With corona cases under control, ravaged Israeli economy takes center stage

Israel may have the pandemic under control for now, but returning to economic health may prove even trickier.

By Paul Shindman, World Israel News

The number of people in Israel infected with coronavirus has dropped dramatically and the curve for now has flattened, but the unemployment caused by the pandemic is going to take much longer to recover.

A report released by the Central Bureau of Statistics Monday revealed alarming new numbers of workers – both salaried and self-employed – who did not work or worked only partially because of the pandemic. Nearly 1,530,000 people who worked as usual until the pandemic outbreak were either unemployed or only worked part time due to coronavirus-related closures.

The number of corona patients is steadily declining and 85 percent of the 16,734 people infected have so far recovered, while only 115 remain hospitalized. Life is slowly coming back to a new normal, but the unemployment rate that had skyrocketed to 28 percent is not expected to return to its pre-pandemic figures for some time.

A second report by the Bank of Israel predicted that unemployment would fall to to 8.5 percent by the end of 2020, a vast improvement over current numbers but more pessimistic than the 8 percent in the previous forecast and a far cry from the 4 percent of December, 2019.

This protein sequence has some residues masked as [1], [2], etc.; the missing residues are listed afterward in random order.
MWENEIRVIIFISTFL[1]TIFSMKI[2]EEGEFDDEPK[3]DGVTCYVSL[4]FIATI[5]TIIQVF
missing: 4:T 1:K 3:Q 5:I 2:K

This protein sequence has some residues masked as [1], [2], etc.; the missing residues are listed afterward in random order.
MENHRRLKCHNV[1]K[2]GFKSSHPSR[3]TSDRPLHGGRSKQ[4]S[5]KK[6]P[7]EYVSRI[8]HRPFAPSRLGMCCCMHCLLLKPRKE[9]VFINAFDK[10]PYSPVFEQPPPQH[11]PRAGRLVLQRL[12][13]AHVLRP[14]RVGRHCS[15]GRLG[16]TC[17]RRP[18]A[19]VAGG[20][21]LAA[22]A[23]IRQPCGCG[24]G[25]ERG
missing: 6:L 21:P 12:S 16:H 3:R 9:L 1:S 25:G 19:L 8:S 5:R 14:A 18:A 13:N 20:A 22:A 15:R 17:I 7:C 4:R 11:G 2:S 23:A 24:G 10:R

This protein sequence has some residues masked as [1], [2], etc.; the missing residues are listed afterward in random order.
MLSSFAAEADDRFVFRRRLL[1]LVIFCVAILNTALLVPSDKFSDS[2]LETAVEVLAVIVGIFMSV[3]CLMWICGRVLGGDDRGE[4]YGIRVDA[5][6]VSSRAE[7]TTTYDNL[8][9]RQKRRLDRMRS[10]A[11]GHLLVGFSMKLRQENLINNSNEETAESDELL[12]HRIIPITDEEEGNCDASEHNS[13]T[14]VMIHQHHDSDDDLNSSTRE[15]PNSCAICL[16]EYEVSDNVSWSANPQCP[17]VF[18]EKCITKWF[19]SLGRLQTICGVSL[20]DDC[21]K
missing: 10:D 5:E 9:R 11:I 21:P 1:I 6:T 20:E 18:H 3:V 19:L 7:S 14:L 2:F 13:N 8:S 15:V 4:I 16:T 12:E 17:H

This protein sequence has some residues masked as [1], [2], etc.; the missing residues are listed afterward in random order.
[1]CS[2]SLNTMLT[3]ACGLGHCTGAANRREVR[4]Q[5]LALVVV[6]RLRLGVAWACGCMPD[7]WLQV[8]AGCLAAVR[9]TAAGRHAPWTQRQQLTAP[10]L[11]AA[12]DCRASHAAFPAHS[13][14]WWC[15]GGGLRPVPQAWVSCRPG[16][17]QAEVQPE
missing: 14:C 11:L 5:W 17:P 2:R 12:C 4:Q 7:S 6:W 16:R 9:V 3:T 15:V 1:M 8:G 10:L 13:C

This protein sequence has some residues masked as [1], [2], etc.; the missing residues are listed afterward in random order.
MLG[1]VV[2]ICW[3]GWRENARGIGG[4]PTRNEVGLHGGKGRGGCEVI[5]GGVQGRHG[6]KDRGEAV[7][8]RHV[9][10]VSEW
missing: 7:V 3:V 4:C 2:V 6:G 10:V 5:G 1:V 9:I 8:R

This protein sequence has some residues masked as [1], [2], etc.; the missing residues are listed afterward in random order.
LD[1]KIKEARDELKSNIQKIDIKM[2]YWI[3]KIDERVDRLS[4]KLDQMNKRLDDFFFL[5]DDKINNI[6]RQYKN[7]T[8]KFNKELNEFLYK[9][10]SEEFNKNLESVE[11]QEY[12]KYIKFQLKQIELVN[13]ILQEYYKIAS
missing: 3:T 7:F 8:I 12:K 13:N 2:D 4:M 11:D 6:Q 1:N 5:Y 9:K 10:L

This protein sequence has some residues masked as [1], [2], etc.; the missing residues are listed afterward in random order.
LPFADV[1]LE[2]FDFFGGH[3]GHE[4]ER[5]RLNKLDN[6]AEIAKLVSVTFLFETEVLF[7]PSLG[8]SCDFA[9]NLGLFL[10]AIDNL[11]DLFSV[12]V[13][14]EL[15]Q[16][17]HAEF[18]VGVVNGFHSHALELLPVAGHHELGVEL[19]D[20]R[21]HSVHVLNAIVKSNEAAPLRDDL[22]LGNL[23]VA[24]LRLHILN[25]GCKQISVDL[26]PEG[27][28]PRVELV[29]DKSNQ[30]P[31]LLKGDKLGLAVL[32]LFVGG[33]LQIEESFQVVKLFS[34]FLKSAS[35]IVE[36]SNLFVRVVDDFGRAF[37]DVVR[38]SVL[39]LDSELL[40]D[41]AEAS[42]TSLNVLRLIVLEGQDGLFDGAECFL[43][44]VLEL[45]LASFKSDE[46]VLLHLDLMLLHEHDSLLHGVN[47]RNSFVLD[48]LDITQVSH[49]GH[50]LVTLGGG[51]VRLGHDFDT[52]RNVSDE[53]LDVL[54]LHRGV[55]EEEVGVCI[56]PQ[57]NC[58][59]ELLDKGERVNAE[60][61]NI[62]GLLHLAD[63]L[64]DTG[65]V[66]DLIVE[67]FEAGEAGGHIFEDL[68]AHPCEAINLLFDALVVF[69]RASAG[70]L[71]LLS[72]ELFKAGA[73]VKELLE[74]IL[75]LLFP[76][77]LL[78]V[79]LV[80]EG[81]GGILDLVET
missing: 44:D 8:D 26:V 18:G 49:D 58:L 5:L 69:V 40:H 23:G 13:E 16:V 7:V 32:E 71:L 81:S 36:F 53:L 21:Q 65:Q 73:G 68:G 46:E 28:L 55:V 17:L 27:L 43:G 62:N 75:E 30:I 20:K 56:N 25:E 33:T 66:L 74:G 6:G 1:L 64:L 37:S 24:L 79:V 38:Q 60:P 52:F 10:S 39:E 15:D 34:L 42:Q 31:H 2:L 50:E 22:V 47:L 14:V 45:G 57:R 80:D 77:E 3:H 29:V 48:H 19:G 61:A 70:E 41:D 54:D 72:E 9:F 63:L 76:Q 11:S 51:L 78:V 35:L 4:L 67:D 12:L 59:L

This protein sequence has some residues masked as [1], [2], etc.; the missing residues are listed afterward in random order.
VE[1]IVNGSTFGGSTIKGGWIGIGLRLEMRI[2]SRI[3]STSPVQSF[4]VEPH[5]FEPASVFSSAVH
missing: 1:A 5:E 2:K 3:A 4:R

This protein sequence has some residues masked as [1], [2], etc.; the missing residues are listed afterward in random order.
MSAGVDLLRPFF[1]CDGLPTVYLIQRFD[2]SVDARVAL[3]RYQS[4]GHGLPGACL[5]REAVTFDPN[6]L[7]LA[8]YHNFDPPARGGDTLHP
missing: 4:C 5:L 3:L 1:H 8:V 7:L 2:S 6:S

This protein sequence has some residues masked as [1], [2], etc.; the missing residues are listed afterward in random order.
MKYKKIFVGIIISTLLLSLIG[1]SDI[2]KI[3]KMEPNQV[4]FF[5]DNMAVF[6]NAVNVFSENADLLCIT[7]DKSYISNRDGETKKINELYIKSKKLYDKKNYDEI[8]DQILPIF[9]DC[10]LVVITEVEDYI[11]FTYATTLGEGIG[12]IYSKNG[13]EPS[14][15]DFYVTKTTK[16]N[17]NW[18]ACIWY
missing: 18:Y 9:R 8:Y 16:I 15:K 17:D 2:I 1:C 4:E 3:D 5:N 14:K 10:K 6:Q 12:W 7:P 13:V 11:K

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The two sectors of the economy hit hardest were service industries, hospitality and food services, where 79 percent of hotel and restaurant workers remain unemployed or partially employed, and the arts, entertainment and leisure sector,where almost three out of every four workers is jobless.

“My two livelihoods have been stopped with a single hit for two and a half months now,” said Raviv Aaron, 27, who manages a pub and coaches judo at several community centers. “My mother is paying my rent and other expenses,” Aaron told Ynet. “I hope to return to work on Wednesday to prepare cocktails and shots while working in gloves and a mask for a sparse number of customers.”

Events manager Eran Klein, 46, said he didn’t get any compensation yet from the government even though his business of organizing weddings, shows and music festivals came to a complete stop.

“How do you support a family when they do not know when it will end? There is no such thing as a country without culture. Without music and joy, it can’t go on like this,” he said.